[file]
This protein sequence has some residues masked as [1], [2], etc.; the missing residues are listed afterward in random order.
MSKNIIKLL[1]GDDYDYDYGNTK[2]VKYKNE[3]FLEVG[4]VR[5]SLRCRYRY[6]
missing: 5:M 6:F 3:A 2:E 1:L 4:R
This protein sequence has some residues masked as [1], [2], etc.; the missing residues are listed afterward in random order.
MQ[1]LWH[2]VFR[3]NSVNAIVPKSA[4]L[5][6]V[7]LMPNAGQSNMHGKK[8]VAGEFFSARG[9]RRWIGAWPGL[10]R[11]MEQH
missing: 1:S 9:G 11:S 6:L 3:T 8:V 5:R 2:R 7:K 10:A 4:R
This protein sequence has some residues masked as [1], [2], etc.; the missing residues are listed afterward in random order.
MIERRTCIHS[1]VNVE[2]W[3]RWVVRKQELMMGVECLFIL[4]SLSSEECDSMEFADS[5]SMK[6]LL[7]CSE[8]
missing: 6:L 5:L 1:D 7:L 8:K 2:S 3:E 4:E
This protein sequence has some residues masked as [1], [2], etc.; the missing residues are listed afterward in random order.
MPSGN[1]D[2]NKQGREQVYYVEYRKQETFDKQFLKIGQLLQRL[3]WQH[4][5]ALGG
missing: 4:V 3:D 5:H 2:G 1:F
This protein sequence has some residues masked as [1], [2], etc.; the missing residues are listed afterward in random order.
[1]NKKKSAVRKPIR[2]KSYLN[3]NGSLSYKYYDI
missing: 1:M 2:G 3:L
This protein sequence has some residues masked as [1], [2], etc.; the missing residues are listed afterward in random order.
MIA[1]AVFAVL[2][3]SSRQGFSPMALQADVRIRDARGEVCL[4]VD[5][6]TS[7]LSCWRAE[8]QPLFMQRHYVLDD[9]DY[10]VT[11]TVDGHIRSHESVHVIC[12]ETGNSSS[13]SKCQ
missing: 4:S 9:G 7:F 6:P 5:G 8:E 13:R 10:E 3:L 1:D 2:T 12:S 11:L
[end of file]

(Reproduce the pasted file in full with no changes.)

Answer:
This protein sequence has some residues masked as [1], [2], etc.; the missing residues are listed afterward in random order.
MSKNIIKLL[1]GDDYDYDYGNTK[2]VKYKNE[3]FLEVG[4]VR[5]SLRCRYRY[6]
missing: 5:M 6:F 3:A 2:E 1:L 4:R
This protein sequence has some residues masked as [1], [2], etc.; the missing residues are listed afterward in random order.
MQ[1]LWH[2]VFR[3]NSVNAIVPKSA[4]L[5][6]V[7]LMPNAGQSNMHGKK[8]VAGEFFSARG[9]RRWIGAWPGL[10]R[11]MEQH
missing: 1:S 9:G 11:S 6:L 3:T 8:V 5:R 2:R 7:K 10:A 4:R
This protein sequence has some residues masked as [1], [2], etc.; the missing residues are listed afterward in random order.
MIERRTCIHS[1]VNVE[2]W[3]RWVVRKQELMMGVECLFIL[4]SLSSEECDSMEFADS[5]SMK[6]LL[7]CSE[8]
missing: 6:L 5:L 1:D 7:L 8:K 2:S 3:E 4:E
This protein sequence has some residues masked as [1], [2], etc.; the missing residues are listed afterward in random order.
MPSGN[1]D[2]NKQGREQVYYVEYRKQETFDKQFLKIGQLLQRL[3]WQH[4][5]ALGG
missing: 4:V 3:D 5:H 2:G 1:F
This protein sequence has some residues masked as [1], [2], etc.; the missing residues are listed afterward in random order.
[1]NKKKSAVRKPIR[2]KSYLN[3]NGSLSYKYYDI
missing: 1:M 2:G 3:L
This protein sequence has some residues masked as [1], [2], etc.; the missing residues are listed afterward in random order.
MIA[1]AVFAVL[2][3]SSRQGFSPMALQADVRIRDARGEVCL[4]VD[5][6]TS[7]LSCWRAE[8]QPLFMQRHYVLDD[9]DY[10]VT[11]TVDGHIRSHESVHVIC[12]ETGNSSS[13]SKCQ
missing: 4:S 9:G 7:F 6:P 5:G 8:E 13:R 10:E 3:L 1:D 2:T 12:S 11:L